22-27 September 2019
Trade Fairs and Congress Center (FYCMA)
Europe/Madrid timezone

Quantification of large-scale groundwater resources in karst aquifers within the Mediterranean region under the light of long-term shifts in climate

26 Sep 2019, 12:00
15m
Conference room 2.1 ()

Conference room 2.1

Oral Topic 7 - Karst Hydrogeology Parallel

Speaker

Mr Flann Corcoran (TU Berlin, Department of Hydrogeology, Berlin, Germany)

Description

The Mediterranean region is one of the "hotspots" of predicted shifts in climate and will be affected by increasing water scarcity in the near future. Karstified aquifers are vulnerable to changes in the hydrological cycle. We here present a numerical model of the Western Mountain Aquifer (WMA), a transboundary aquifer between Israel and the Palestinian Territories, with a size of 9,000 km2 Due to a high politically-driven data scarcity a stochastic modelling concept using the MODFLOW is developed that considers the aquifer development and changes in climate of the last 5 Mio. Years BP and also the future.
For the design of the karst network it was necessary to reconstruct the karst development. Carbonate rocks of the WMA were folded during the Oligocene into several NNE-SSW-trending anticlines and subsequent erosion resulted in today’s recharge areas. Major changes in sea-level, especially during the Messinian Salinity Crisis, drove the formation of deep, multi-layer karst conduit systems (Laskow et al. 2011). Vertical distribution of conduits was controlled by i) sea-level changes and ii) the depths of new canyons draining the entire catchment. Especially within the coastal plain highly permeable karst was developed, explaining the low South-North trending hydraulic gradient. Karst conduits also cross the aquitard connecting Upper and Lower Aquifer.
Parameterization and location of the karst features are defined with a stochastic prediction of the karst networks distribution using a new pseudo-genetic algorithm (Stochastic Karst Simulator SKS, Borghi, 2012) and then transferred into probability density functions (PDF). Based on the PDF-information, a karst conduit network is generated that connects the recharge areas with discharge points. Locations of assumed individual karst conduits and the geometry of the karstified horizons are calibrated by geophysical borehole data.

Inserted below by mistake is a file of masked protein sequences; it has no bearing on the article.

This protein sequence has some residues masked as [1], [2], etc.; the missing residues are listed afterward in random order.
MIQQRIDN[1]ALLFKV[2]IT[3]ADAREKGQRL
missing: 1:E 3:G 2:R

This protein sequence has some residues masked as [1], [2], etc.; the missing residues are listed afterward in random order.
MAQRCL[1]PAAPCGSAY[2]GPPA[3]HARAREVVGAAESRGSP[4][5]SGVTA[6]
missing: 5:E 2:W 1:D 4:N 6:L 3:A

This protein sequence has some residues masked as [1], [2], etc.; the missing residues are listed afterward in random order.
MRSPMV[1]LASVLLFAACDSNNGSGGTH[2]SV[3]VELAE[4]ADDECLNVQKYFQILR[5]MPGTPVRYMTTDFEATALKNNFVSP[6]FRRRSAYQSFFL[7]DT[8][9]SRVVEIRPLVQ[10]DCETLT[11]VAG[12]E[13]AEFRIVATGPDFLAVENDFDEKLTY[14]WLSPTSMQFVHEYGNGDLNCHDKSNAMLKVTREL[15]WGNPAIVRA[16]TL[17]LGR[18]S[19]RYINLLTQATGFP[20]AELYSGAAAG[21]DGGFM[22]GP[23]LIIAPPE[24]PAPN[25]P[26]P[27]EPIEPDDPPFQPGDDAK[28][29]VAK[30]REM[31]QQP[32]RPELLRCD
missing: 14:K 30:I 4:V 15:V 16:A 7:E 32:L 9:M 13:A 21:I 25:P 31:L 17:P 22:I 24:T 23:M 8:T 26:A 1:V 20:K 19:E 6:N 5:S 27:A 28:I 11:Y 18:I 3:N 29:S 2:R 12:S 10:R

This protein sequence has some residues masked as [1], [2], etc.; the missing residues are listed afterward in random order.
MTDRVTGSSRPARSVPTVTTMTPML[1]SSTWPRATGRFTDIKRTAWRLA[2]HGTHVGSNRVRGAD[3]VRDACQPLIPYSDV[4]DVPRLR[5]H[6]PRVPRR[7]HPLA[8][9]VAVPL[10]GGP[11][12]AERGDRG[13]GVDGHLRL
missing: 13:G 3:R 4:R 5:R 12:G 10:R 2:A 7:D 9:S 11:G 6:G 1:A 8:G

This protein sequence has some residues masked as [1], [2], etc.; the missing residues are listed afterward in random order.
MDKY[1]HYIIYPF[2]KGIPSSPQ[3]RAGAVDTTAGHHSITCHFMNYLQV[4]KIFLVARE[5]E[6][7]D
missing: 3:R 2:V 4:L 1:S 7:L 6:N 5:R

The different degrees of karstification are converted into hydraulic parameter fields. This process results in a catalogue of groundwater models. The stochastic concept is suitable to parameterize large-scale groundwater systems with only a limited number of data available and depends less on the availability of high-quality observation time series.
Climate projections show that during winter temperatures will rise in the recharge area by 2°C increasing evaporation rates. However, total precipitation will decrease by 20%. Climate modelling indicates that a larger proportion of rainfall will occur during extreme events with an increase of the total amount of 10% affectingly mostly the Northern recharge area. We therefore expect, that the impact of regional shifts in climate on recharge rates and groundwater resources will be impressive. Therefore, based on the calibrated groundwater model the response of the groundwater system to predicted changes in climate is analyzed. For this purpose, climate data from a high-resolution (~2 km grid) regional climate model between 2041-2070 are currently investigated and coupled with the groundwater model.

Primary authors

Mr Flann Corcoran (TU Berlin, Department of Hydrogeology, Berlin, Germany) Dr Philippe Renard (University Neuchatel, Department of Hydrogeology, Neuchatel, Switzerland) Dr Edoardo Bucchignani (CMCC (EuroMediterranean Centre on Climate Changes), Capua, Italy) Prof. Martin Sauter (University Göttingen, Department of Applied Geology, Göttingen, Germany) Prof. Irina Engelhardt (TU Berlin, Department of Hydrogeology, Berlin, Germany)

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